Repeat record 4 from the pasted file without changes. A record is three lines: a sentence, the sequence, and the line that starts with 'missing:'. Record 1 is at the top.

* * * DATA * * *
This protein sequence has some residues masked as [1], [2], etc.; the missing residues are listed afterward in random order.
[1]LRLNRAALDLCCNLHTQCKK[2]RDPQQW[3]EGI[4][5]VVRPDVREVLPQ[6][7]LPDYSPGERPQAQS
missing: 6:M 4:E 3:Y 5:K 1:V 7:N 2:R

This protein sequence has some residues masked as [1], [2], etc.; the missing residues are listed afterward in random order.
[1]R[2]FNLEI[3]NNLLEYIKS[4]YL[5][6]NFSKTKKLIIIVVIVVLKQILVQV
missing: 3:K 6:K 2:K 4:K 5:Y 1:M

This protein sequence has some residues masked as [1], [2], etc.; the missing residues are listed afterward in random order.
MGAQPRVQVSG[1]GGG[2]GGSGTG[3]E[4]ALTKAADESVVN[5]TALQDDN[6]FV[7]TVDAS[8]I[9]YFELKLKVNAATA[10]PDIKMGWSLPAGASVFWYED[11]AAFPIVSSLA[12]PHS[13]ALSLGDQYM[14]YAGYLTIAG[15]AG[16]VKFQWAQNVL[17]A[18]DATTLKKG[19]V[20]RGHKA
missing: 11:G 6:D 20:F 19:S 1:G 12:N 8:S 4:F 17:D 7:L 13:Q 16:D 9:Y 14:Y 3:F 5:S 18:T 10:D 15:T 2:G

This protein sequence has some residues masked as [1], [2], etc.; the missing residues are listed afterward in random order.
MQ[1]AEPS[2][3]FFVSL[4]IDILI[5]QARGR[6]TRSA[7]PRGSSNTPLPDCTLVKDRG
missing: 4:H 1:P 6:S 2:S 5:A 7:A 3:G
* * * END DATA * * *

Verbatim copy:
This protein sequence has some residues masked as [1], [2], etc.; the missing residues are listed afterward in random order.
MQ[1]AEPS[2][3]FFVSL[4]IDILI[5]QARGR[6]TRSA[7]PRGSSNTPLPDCTLVKDRG
missing: 4:H 1:P 6:S 2:S 5:A 7:A 3:G